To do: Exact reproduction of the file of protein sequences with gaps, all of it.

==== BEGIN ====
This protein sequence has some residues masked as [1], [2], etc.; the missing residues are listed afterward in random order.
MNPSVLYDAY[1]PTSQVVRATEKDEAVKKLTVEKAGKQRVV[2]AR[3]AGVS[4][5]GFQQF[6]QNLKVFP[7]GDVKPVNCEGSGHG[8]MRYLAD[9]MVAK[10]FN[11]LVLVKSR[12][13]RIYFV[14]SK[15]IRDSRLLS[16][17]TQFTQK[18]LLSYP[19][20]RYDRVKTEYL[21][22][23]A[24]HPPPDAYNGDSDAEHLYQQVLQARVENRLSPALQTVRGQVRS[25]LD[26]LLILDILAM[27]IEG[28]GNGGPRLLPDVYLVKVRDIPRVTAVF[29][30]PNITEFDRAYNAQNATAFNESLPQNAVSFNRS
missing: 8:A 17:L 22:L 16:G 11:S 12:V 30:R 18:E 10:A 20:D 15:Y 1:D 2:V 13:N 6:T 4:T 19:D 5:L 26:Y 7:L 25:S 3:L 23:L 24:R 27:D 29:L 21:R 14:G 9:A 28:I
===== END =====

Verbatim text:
This protein sequence has some residues masked as [1], [2], etc.; the missing residues are listed afterward in random order.
MNPSVLYDAY[1]PTSQVVRATEKDEAVKKLTVEKAGKQRVV[2]AR[3]AGVS[4][5]GFQQF[6]QNLKVFP[7]GDVKPVNCEGSGHG[8]MRYLAD[9]MVAK[10]FN[11]LVLVKSR[12][13]RIYFV[14]SK[15]IRDSRLLS[16][17]TQFTQK[18]LLSYP[19][20]RYDRVKTEYL[21][22][23]A[24]HPPPDAYNGDSDAEHLYQQVLQARVENRLSPALQTVRGQVRS[25]LD[26]LLILDILAM[27]IEG[28]GNGGPRLLPDVYLVKVRDIPRVTAVF[29][30]PNITEFDRAYNAQNATAFNESLPQNAVSFNRS
missing: 8:A 17:L 22:L 16:G 11:S 12:V 30:R 18:E 10:A 20:D 15:Y 1:D 2:V 13:N 6:T 4:T 19:D 5:L 26:Y 7:L 25:S 3:L 23:L 24:R 27:D 29:L 21:R 14:G 9:A 28:I